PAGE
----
Each handicap is like a hurdle in a steeplechase, and when you ride up to it, if you throw your heart over, the horse will go along, too. ~~Lawrence Bixby

Wednesday, June 29, 2011

The Backstory

I know some  people are curious about why I have so much difficulty walking and standing but are too polite or nervous to ask. The assumption is usually MS, since that's what my walking resembles. I wish I had a definitive answer - what I have is a 95% sure guess by my neurologist: radiation-induced lumbosacral plexopathy. Here's the story:

In 2001 I was diagnosed with colo-rectal cancer. (More detail about that surreal time in another post.) I went through the standard western medicine protocol - radiation, chemo, surgery, more chemo, more surgery - plus some alternatives and not a little woo-woo. And I'm here to tell you that it all worked! In September it will be ten years (I don't know why they mark survival rate from the day of diagnosis, but there it is). I think we should have a party!

Mostly, things went well for the first five years - after all the treatments and surgeries were over, I was left with a body that worked pretty much like it did pre-cancer, with the exception of my guts, which required far more time and attention than I wanted to pay to them - the message being something about dealing with my shit. Then right at the five-year mark, I started experiencing severe tingling and numbness in my feet. My primary care doc tested my Vitamin B12 level which, as it turned out, was extremely low.

Warning! If you have abdominal surgery, INSIST that your doctor do routine checks of your B12 level for several years. According to Northwestern Hospital, Chicago: "For vitamin B12 to be sufficiently absorbed by the body, it must bind to intrinsic factor, a protein released by cells in the stomach. The combination of vitamin B12 bound to intrinsic factor is absorbed in the final part of the small intestine.Causes of vitamin B12 deficiency include: Abdominal or intestinal surgery that affects intrinsic factor production or absorption." And - it can take years for the deficiency to start showing up since your body stores B12 for a long time.

So. I started B12 injections and gradually the numbers rose into the normal range. But my symptoms were getting progressively worse. Then came the visits to the neurologist. More than any other physician,  neurologists love to do tests. I had every kind of blood test imaginable, body scans, electrical conduction tests, imaging -- and most everything came back normal, except the nerve conduction tests, which showed sensory and motor nerve damage.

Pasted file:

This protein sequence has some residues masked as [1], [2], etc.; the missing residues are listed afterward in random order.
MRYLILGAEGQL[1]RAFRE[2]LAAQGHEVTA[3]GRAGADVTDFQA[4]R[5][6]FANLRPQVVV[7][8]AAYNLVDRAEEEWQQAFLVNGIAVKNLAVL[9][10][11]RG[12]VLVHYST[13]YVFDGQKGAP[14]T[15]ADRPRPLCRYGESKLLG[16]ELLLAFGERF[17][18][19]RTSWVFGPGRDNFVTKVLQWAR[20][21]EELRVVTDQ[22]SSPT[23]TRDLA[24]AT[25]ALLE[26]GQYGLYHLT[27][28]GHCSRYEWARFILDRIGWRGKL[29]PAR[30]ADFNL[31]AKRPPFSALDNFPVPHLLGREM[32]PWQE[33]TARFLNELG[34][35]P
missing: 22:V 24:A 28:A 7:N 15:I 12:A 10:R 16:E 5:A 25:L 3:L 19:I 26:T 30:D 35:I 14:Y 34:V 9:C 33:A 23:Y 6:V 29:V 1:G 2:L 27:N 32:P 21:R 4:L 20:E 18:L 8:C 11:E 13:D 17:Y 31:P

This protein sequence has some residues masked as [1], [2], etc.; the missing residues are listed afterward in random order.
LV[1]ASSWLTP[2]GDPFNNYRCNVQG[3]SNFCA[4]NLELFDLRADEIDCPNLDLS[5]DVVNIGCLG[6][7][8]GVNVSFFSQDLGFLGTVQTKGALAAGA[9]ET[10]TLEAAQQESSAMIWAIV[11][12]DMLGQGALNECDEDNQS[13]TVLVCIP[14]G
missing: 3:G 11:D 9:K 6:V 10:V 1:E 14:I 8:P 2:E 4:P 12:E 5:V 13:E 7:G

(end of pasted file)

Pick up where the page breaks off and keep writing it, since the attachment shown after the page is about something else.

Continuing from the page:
I started experiencing balance problems, foot drop, an awkward gait and fatigue. I was also dealing with more gut and bladder issues - which led a few doctors to the conclusion that a bundle of nerves in my pelvis was in the line of (friendly) fire during the radiation treatments. My colorectal surgeon flippantly remarked that radiation was "the gift that keeps on giving," but then didn't offer much of an explanation or encouragement. My neurologist gave it a fancy title: radiation plexopathy. It's another condition that can take years to start presenting problems.

It's a pretty rare condition, from what I've been able to determine. I have no idea what to expect in the future in terms of my ability to walk. So, guess what - I get to take it one day at a time!  We are starting to see more and more long term effects of cancer treatments as people are outliving the disease for longer periods of time - or are there just more people diagnosed with cancer?

I decided to start this blog to journal about some of my experiences, to share resources and ideas, jokes and successes, to ask and answer questions and to celebrate the life I'm so blessed to have. I'm happy you're on this journey with me.

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7 comments:

Tiffin said...

Bookmarked and tuned in. It will be interesting to go on this journey with you, Ter.

wendy said...

I've subscribed, Terri - not only do I think blogs like this can be "therapeutic" to the writer, but they are a tremendous help to others who may be experiencing similar challenges. You are so wonderfully positive (and funny, too, I might add). I'm happy to go on this journey with you, my friend xo

Anonymous said...

thanks for sharing this Terri. you are an amazing person so full of life. with so much talent, so many intersts. you have embraced life in a way many people do not. i wish i could be more like you. Jackie

Linda Koons said...

I'm along for the ride, too. Your positive outlook and determination are inspiring to those of us who have so much less to cope with.

DeEtte said...

Hi Terri, what a great blog! There were a lot of questions I had but didn't want to ask difficult or embarrassing questions. Thank you for answering them is such an open manner. I have passed on the link to my daughter as well.

Peace and many blessings to you, my friend.

gwenlyn said...

In order to leave you this post, I am required to type in a word indentification. Just below it is that little blue wheelchair person - the symbol for "access." After reading your blog, I think we should change that symbol to a great.big.red. open heart!

Anonymous said...

The blog is interesting, informative, funny and bitter-sweet. It's a courageous self presentation. Thank you for sharing so openly.